A game of this magnitude, have you changed your routine? Are you still listening to the Stones today? And who will be your right fielder? JOE MADDON: Yes, Stones. I wanted to go with Rocco today. I felt like he's capable of doing something special. We've tried different things. I wanted to throw him out there today. But we did go with "Start Me Up."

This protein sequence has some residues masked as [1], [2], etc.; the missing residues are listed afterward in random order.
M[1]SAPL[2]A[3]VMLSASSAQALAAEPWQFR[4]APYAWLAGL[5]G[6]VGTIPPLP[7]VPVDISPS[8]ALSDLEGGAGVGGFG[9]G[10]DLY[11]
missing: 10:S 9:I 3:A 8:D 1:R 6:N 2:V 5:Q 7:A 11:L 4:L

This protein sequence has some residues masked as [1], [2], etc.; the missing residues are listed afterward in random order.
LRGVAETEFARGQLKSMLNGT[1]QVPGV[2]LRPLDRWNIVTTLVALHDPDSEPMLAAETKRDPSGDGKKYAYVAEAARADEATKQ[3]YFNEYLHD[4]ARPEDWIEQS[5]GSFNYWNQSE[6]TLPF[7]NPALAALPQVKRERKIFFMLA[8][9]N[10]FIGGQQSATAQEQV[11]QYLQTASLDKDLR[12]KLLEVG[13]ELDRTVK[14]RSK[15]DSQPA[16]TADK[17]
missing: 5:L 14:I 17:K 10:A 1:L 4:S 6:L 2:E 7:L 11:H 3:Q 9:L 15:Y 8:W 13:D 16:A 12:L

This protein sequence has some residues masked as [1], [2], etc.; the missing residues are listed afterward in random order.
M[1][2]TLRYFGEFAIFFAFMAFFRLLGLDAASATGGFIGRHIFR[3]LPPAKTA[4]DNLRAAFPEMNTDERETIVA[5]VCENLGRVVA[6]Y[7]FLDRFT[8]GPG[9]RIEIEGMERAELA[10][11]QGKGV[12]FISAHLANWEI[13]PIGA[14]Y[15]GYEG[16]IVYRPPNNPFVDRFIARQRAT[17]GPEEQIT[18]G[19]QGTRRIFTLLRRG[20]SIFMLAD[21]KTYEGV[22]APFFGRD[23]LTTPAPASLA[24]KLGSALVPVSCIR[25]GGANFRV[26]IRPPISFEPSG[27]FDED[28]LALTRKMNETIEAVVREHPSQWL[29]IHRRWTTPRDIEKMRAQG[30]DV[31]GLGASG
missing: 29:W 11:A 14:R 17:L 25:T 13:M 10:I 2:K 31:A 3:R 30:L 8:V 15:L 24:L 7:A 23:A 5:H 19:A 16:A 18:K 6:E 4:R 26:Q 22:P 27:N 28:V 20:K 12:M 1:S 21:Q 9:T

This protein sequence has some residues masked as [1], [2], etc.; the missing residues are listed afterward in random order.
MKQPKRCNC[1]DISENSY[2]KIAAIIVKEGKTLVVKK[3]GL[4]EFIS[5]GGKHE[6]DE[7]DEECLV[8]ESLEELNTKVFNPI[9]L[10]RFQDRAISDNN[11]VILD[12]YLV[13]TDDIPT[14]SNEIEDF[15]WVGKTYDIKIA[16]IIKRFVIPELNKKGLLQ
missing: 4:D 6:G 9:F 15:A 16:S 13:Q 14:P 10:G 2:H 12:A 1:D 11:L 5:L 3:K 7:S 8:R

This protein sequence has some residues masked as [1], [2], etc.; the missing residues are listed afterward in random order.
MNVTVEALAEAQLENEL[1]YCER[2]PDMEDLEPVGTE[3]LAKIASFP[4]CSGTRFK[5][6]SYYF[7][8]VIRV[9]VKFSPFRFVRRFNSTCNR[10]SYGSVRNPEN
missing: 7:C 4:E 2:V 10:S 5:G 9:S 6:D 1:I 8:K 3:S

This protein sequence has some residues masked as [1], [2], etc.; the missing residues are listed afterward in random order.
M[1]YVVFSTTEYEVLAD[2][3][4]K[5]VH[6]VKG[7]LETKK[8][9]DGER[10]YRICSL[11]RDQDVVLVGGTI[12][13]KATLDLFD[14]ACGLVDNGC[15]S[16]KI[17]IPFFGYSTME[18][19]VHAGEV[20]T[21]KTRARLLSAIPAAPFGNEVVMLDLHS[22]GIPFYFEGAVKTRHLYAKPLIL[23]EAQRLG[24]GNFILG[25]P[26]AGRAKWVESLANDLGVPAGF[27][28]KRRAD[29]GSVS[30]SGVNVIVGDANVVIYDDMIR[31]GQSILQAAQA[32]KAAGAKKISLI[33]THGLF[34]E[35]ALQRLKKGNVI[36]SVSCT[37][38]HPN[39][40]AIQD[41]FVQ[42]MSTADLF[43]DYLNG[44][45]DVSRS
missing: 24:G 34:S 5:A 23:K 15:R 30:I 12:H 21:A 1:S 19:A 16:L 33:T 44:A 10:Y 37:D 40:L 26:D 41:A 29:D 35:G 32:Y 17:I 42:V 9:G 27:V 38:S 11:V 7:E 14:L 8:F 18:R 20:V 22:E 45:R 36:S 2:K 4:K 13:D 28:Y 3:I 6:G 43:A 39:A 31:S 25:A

JOE MADDON: It's bumping Carl up as much as anything, too. I wanted to get Carl up there, he's been a successful two place hitter for us. And I wanted to unfreeze those two guys a little bit. The fact that they've had a little bit of problems in the normal slots for both of them, I thought just by giving them a little different perspective today may help. Part of it was the motivation of moving Carl up, and part of it was giving them a different perspective. One of the things you've done this year, particularly in the postseason, you use your relievers all over the back ends of the games. Howell in the sixth and ninth and Wheeler in the sixth and the ninth. So much of relief pitching is you have to have guys in certain roles. How did you get to where you are right now, and if you've gotten any push back from the guys that have been used all over the game? JOE MADDON: That is their role. Their role is from the sixth inning on and they know it. When Percy was here, things were a little different, it was primarily Balfour and J.P. maybe doing the sixth, seventh inning work, building into Danny and Percy. And Trever was spotting here and there. And then we got Chad, which was kind of a good thing. I'm really a big Chad Bradford fan. But why not wait to use certain people at specific innings if it's more significant in the game to use them earlier. Furthermore, and they can get more than three outs. One of the things that's come to my attention the last couple years, and I really want to get into our minor league system is to have the pitcher get at least four outs. A lot of times when relief pitchers sit down in between innings, and say they get the third out in the seventh inning, they go into the dugout, and a lot of times all that emotion is pent up from that one out, and they go back in the eighth and it's not nearly as good. I want our guys to get used to getting four outs, and be able to sit down, get rid of all that emotion and come back and build it back up. If you could build relievers with four,five out capabilities, it makes the back side a lot different, and I think a lot better. You talked yesterday about some fan issues. The Phillies today said they thought it was much better last night. Is that your understanding? JOE MADDON: Yeah, from the group that I got. There's still the typical stuff that happens anywhere, and I wasn't concerned as much about that. Like I said, throwing items at a 7 year old is not really good behavior. I don't think anybody can argue that point. So, yeah, I thought it was better. I know the Philly people very well, particularly Ruben Amaro, Jr., he and I go way back when he was a player in the Angels' system. I understand they were doing everything possible. I know it's been well documented in the past. I've attended events here as a fan myself. But when it strikes home at your family, then you have to say something, I think somebody has to make a stand at some point. And I think we did it in the right way. What did you, if anything, learn about JOE MADDON during this World Series? How well did you know him before? And are there anything about him personally or as a manager that you respect? JOE MADDON: I respect Charlie a lot. Everybody that's worked with him, I'm talking players, too, when he was a hitting instructor, I've heard nothing but wonderful things about Charlie, and the fact that he's good at what he does. Look at Jim Thome just showing up out of respect yesterday regarding the recent passing of his mother. When you get former players doing that, I think it speaks volumes. I don't know Charlie that well, frankly. Just very brief conversations. But I know what an honest man that he is, and I know the respect of his former players. And I think when you have that, you have it all. And I think that Jimmy showing up yesterday indicates what kind of guy Charlie is. Down 3 1 can you talk about your team, are they tight or as usual? Any kind of changes that you're seeing today in them? JOE MADDON: No. We haven't been here before. We've been through some adversity. This is a little bit different. My take on a day like today is to do the same thing and I'll try to touch everybody at some point, at least during batting practice. I want it to be business as usual. I believe our guys will respond actually very well tonight. We just haven't hit the ball very well. We made some mistakes yesterday. That was a very uncharacteristic game for us yesterday defensively. But overall the three games, pretty typical games for the Rays. The biggest difference is we are not swinging the bat like we had been, like we're capable of, and to this point you have to congratulate the Phillies to this point. They've done a nice job. But you've seen how they have been able to basically turn on a dime offensively, and I know we can, also. For us, obviously it would be great for us to get back home. We're pretty good back at the Trop. So this is a big game obviously and that's an understatement. To get back home, I think things could shift very dramatically. You already kind of touched on this, but I know you think a lot about the psychology of the game. Is there a psychology to the art of coming back from three games to one? And is that a message that you feel you need to deliver when you go around and talk to your guys today? JOE MADDON: Well, in my perception the message is, it is a one game thing. I mean, I know sometimes people will take that phrase and it becomes a cliche and all that other kind of good stuff. When you're dealing with all of this on this stage, you really have to be about one all the time. I don't want us to think about the three game winning streak. I've heard that mentioned, too. Everybody is on that. That's not what I'm after. That book I read, Lee Lowenfish, about the Cardinals in the '20s, I think it was Rogers Hornsby who was the skipper at that time. His motto was "win tonight's game. Win today's game." I knew when I read that, I know how stupidly simple that sounds, that's what it's all about. I just want us to win today's game. And I want us to focus on today and not get very big the next couple of days. I do believe it'll take care of itself. So the message today among the group is to go out there and win tonight's game. Win tonight's game. We've done it many times. And we've done it in Fenway. We had a breakthrough at Fenway. Apparently we have to break through at Citizens Park, also, and all of a sudden we can get on that nice little roll. So it's about tonight, period, for me. When you see Longoria and Peña, do you see them squeezing the bat a little too hard? Do you see the Phillies finding places they can attack them or do you see them getting themselves out? JOE MADDON: I see them getting themselves out more than anything. And again, I'm not denigrating the Phillies' game plan. I think it's wonderful. I know exactly what they're trying to do. From our perspective we're permitting them. When you're making outs on strikes, your kind of pitch, that's one thing. But when you're making outs on their pitches, primarily. Again, it speaks to organizing your strikes on seeing pitches. You talk "Money Ball," and there's a lot of "Money Ball" that I agree with, also. I do believe in seeing pitches. You look at Werth for them. I think Werth saw more pitches in the National League than anybody this year. I think it was 4.5 pitches per plate appearance, that's stupid good. I like that stuff. For the most part our guys are good at that, and we haven't been in this series. You look at Myers' pitch count later in that game, it was like at 70 pitches in the seventh inning. Things like that, we haven't been that team this year. So all of a sudden we're coming out of our zone. We're giving them advantage by swinging at their pitch, especially guys like Carlos and Longo, who do work good at bats. So again without denigrating anything they've done, because they've done a great job preparing for us, I just think we've gotten out of our game a little bit and that's what I'm trying to have our guys understand, when you're walking, you're hitting. Turn it over to the next guy and that's when we play our best offense. If this were the regular season and Longoria and Peña were in this sort of difficulty, would you consider sitting them? And do you just simply not have that luxury in a World Series? JOE MADDON: I think I did sit Carlos earlier this season when I thought he was struggling a bit. And I don't even know what I did with Longo. Longo started out real slow. When he first came up he was pretty slow. Again, out of his zone, chasing pitches, et cetera. And then all of a sudden he hit his stride and obviously took off. If it was in the middle of June, maybe, I might do something like that, just to clear their heads. I believe in having a guy take a day off and you tell him a day in advance, come to the ballpark, sit on the bench and watch a Major League Baseball game. I think they get a little perspective. When you're caught up in this particular moment right now, I don't think it's necessarily a good idea. We're going to have to do it a different way. We've been trying to get that done conversationally. What I talk about, I really believe in, and I know our guys understand that. So with them I believe they can turn it around very quickly. It can happen tonight. I do believe that. It's just a matter of getting your pitch and not fouling it off, A; B, just laying off their stuff. And the guy tonight's good, but we've been through some difficult moments this year, and I'm really eager to see how we attack tonight. I'm really looking forward to it. You guys have kind of made your living in the postseason, basically playing a lot of small ball and getting guys on. How much can that shake up and get you guys to hitting again, just by getting the team to do that? JOE MADDON: We've done some of that, but we've also hit some homers, too, I think we had 25 homers in the postseason right now, is that accurate? 25 homers, and I think we're 22 out of 25 on stolen bases. That's everything I've been looking for, the combination of speed and power. You look at our young athletes on this team, B.J., for example. B.J. is going to be a tremendous basestealer, but can hit the ball very well, also. We have a combination of speed and power. They've taken basically away our power right now, I think. And overall we're just not hitting the ball. We've got to get the guys out there to steal bags. But we have different ways to attack you. Right now we're just off our game a bit for these first couple of games of this series. But I'm here to tell you, man, if we just get that field rolling, all of a sudden you're going to see guys all over the bases, and you're going to see ball going over the wall. It's there. It's within us. I've talked to Carlos about it briefly, too. We need that one moment to switch the momentum. You've got to switch that rock in the other direction. It's within us to do that. It's about the momentum. It's in their favor right now. Somehow we've got to have that one moment that shifts it in our direction, and we can't relent at that point. And I believe that. A few years ago or a couple of years ago when you came to Tampa, it was easy to sit behind Boston and New York, two big spenders in the division, and maybe feel sorry for yourself a little bit. Did your franchise have to get past that? Was there ever a turning point when the people in Tampa really believed we can compete with these guys, regardless of who's spending what? JOE MADDON: Honestly, from jump street to quote the great Larry Bowa, I was not really concerned even from day one. I really thought it was just a matter of time, and I also believe this, and you can call me stupid, ridiculous, whatever, it's about playing fundamental baseball. I really believe we can play versus the Yankees, the Red Sox, et cetera, if we play the game properly. That was my whole premise coming into this thing. When I was with the Angels I could see it, when we played the Yankees we played very well. We played very well in New York. Boston was always tough, even for the Angel teams. I thought that. I thought I wanted to make us, we wanted to make us the most fundamentally sound team within the American League East. And I thought that was the only way we were going to play at this particular juncture. If you had seen us the first year, we were the exact opposite. We were the most nonfundamental team I've ever seen in my life. We were making mistakes. We couldn't even put a play on, because guys couldn't get signs. I mean simple stuff. I'm not over exaggerating, this is the simple truth. Knowing that, and you can see the young athletes, and what we had to do to advance it, it was about fundamentals. People believe we're very fancy. Believe me, we're not. We're so non fancy it's incredible. I've already been talking to our writers about next year, the thing I want to see that's going to perpetuate the possibility of us getting to the postseason is fundamental baseball, pure and simple, nothing complicated. When we first arrived we didn't have any of that. We've gotten a lot better. I'm here to tell you I'm not really 100 percent pleased with everything right now. There are things that we aren't capable of doing that people aren't noticing right now, and that's a good thing. But as we advance this thing, as we continue to get better and are able to play on this stage on an annual basis it's all about playing the game right. And that's what it is what's not going on and that's what's starting to go on now. What was 1980 like for you as a baseball fan? They didn't really know how to act here? JOE MADDON: 1980, geez, what was I doing? I was in Boulder. I was in Boulder, my second stint with the Collegians. I really I hate to disappoint you right here, man, but I wasn't really that much in tune to the whole situation. Not being a fan of either team, I was a baseball fan, but I wasn't a big Philly fan and it didn't make a whole lot of difference to me. I was a Cardinal fan at that particular juncture, even though I played with the Angels a bit. It was a combination of the Angels and the Cardinals. So I don't have a lot of strong memories of that particular World Series. And again, even though I'm from this neck of the woods and I've never really got caught up in the Philly lore. I remember Johnny Callison well. I saw Johnny Callison hit a homer in 1964, but I've never been a huge Philly fan to the point that I know so much about Philly history, quite frankly. Courtesy of FastScripts by ASAP Sports.